Can someone tell me more about how teleportation works?
I know it has something to do with "connecting" two particles to eachoter and then by manipulating one of them the other one will also be manipulated, dispite the distance between them... but what I didn't remember was how this third particle worked, the one which is used as a transporter (if i remember correctly)... and why it had to be destroyed after it had been used... could someone refresh me on this? I would appreciate it!
...something to do with "connecting" two particles to eachoter...
Search on "Quantum Entanglement".
Also, seek out a publication entitled "The Physics of Star Trek" for an explanation of the forseeable technological improbability of teleportation.
03-17-02, 05:45 PM
I didn't know that teleportation had hit the consumers market yet. Please tell me where I can subscribe to get one. I'm sure everybody is itching to get there hands on one and the backlist must be miles long.
Im afraid that the only thing that scientist yet has been able to teleport is photons (spelled correct?). We are a long way from teleporting for instance a human because it requires a computer that can read every single atom in the human body and then rebuild a perfect copy somewhere else... u see the problem here I guess :)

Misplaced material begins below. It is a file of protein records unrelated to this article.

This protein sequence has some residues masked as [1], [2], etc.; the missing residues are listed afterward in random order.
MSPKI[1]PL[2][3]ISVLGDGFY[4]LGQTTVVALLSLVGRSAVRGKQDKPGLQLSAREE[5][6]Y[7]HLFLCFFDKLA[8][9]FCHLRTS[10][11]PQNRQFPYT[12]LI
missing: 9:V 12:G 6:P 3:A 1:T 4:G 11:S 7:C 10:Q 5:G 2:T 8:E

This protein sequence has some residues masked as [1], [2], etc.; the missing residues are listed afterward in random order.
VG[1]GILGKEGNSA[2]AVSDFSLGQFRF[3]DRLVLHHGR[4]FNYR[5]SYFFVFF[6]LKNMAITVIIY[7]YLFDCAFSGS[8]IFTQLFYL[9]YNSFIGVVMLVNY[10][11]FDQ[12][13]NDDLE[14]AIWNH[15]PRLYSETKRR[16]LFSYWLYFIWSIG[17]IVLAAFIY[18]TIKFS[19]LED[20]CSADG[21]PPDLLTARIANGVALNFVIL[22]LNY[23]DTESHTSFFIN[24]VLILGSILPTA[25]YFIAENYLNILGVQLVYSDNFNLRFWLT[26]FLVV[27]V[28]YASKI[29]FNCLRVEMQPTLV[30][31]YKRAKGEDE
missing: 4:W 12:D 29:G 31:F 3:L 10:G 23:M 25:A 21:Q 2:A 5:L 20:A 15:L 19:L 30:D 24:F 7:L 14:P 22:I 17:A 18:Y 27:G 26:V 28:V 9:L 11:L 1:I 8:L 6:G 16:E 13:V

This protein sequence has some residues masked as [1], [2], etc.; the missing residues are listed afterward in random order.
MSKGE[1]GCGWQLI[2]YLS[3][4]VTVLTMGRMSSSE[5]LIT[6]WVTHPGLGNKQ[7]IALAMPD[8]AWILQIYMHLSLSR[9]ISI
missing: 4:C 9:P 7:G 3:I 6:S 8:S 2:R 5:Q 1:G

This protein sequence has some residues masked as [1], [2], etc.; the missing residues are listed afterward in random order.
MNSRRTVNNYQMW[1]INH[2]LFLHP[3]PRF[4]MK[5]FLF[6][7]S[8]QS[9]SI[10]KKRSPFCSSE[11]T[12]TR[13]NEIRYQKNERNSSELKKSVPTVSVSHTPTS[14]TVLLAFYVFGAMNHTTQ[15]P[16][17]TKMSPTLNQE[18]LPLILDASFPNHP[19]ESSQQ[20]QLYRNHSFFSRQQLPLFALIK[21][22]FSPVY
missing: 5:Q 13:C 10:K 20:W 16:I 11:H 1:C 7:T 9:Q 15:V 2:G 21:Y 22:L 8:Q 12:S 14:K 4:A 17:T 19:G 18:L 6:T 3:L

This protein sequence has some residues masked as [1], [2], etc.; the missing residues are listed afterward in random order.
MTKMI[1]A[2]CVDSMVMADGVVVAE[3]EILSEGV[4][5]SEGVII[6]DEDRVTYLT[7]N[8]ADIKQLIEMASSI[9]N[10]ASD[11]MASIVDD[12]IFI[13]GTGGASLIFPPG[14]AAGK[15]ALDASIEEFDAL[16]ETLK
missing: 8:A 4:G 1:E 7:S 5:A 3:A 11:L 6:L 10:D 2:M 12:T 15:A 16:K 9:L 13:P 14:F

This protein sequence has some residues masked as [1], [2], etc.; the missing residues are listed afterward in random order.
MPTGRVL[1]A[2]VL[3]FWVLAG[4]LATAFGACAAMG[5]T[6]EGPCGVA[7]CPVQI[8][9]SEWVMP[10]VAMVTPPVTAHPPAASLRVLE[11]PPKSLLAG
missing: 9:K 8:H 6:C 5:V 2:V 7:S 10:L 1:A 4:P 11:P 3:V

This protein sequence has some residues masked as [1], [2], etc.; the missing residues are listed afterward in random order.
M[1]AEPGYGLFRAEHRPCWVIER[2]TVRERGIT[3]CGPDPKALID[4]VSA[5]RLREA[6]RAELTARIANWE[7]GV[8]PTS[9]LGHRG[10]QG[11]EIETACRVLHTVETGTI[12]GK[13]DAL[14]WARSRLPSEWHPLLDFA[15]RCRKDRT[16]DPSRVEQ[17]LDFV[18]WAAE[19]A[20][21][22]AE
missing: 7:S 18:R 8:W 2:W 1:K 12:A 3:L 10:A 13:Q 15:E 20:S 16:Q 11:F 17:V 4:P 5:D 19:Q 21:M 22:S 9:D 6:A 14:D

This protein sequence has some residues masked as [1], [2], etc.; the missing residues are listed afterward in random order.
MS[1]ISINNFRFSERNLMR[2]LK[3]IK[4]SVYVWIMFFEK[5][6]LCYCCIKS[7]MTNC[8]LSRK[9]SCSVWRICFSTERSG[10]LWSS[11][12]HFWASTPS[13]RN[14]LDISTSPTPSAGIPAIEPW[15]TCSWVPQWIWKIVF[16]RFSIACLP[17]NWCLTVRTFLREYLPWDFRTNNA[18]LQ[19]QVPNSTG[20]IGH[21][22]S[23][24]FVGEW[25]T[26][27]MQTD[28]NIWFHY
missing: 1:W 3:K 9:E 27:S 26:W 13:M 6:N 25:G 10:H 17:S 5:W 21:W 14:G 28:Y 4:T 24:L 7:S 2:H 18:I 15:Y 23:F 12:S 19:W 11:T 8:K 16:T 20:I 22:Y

Welcome to sciforums Jez.
I was under the impression that quantum entanglement referred not to particles being teleported, but to the observation that when you affect one particle of two particles which have been associated, you can observe a similar effect or response in the other.
Im under the same impression. =) Quantum Entanglement has to do with Teleportation though... but of course it is not the same thing...
Einstein once called it "spooky action at a distance" I believe.
The teleportation used in Star Trek is horribly inaccurate though. For example, when beaming down to the surface of a planet there would be no device to reassemble the atoms and rematerialize you. Even the slightest, tinyest movement while the computer is scanning the locations of the atoms inside your body and the scan must be done all over again, unless you want your ribs to be rematerialized inside your heart. The computer power would be absolutly immense, many many terabytes worth (if not a few petabytes), and that's just for one person. But what the hey, it was nice and sparkly looking =P
Check the site out.it sheds some light.
Does this mean I got something right?